A million young workmen straight and strong lay stiff on the grass and roads,
And the million are now under soil and their rottening flesh will in the years feed roots of blood-red roses.
Yes, this million of young workmen slaughtered one another and never saw their red hands.
And oh, it would have been a great job of killing and a new and beautiful thing under the sun if the million knew why they hacked and tore each other to death.
The kings are grinning, the kaiser and the czar—they are alive riding in leather-seated motor cars, and they have their women and roses for ease, and they eat fresh-poached eggs for breakfast, new butter on toast, sitting in tall water-tight houses reading the news of war.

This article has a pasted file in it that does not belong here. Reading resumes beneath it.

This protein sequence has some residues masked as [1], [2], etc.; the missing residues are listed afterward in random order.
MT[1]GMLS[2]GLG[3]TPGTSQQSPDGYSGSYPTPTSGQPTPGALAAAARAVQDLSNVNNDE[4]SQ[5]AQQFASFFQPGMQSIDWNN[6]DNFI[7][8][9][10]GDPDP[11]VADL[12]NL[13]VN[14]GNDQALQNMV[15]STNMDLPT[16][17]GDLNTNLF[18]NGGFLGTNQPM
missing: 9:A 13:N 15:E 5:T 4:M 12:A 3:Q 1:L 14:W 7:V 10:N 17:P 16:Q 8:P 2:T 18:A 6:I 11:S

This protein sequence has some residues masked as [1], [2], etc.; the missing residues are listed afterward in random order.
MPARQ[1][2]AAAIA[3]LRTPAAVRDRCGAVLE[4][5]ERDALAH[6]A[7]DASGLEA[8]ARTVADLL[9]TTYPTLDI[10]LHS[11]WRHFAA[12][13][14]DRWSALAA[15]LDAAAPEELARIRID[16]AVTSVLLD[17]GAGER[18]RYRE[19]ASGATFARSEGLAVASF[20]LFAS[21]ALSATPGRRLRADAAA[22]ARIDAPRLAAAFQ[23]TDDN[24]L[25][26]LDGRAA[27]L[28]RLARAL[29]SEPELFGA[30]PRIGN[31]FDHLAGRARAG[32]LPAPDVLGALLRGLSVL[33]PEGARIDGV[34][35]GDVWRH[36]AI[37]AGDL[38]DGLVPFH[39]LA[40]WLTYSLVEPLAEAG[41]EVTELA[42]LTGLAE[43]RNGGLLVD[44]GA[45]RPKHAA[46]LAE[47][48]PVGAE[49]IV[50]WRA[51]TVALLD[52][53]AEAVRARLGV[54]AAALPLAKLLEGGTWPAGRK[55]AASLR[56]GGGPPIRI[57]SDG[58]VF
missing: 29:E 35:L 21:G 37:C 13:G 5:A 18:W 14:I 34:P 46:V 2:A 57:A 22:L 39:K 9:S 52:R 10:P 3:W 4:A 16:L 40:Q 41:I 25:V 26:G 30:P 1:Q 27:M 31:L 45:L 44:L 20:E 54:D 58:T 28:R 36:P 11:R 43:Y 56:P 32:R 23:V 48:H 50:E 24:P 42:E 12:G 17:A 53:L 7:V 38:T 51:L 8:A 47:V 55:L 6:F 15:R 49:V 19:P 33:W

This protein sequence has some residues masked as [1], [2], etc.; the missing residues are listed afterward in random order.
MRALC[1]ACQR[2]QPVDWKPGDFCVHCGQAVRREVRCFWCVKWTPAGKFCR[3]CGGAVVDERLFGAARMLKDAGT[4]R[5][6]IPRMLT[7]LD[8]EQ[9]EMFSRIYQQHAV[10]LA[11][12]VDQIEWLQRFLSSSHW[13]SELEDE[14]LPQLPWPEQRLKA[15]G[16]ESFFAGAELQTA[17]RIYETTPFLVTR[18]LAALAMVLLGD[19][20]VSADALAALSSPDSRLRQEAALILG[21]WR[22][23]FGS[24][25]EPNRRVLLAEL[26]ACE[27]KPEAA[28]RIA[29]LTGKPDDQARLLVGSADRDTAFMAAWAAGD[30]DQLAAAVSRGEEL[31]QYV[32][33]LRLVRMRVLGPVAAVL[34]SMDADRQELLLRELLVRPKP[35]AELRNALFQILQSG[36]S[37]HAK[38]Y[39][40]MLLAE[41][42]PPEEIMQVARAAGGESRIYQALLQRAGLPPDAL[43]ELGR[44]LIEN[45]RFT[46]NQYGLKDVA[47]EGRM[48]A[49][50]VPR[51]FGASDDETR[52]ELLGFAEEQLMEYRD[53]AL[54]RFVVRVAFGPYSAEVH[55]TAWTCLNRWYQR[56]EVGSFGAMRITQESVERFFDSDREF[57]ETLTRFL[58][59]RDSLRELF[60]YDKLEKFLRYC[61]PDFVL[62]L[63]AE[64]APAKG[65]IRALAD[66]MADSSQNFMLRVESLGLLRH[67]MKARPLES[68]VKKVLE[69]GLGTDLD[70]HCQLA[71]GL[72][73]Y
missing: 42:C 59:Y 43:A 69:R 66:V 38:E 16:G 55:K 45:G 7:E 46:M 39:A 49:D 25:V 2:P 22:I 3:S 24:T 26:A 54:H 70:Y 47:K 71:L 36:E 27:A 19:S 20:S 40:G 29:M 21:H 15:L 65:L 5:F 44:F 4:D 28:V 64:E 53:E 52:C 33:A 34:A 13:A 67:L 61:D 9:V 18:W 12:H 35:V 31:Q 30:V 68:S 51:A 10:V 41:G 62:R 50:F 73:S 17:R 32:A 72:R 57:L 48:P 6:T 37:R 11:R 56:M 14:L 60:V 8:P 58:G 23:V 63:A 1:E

I dreamed a million ghosts of the young workmen rose in their shirts all soaked in crimson … and yelled:
God damn the grinning kings, God damn the kaiser and the czar.
June 25, 2007
God Damn the Grinning Kings
I often think about this Carl Sandburg poem, and this article about one of the most severely wounded veterans of Iraq -- who can hardly even speak -- brought it to my mind again: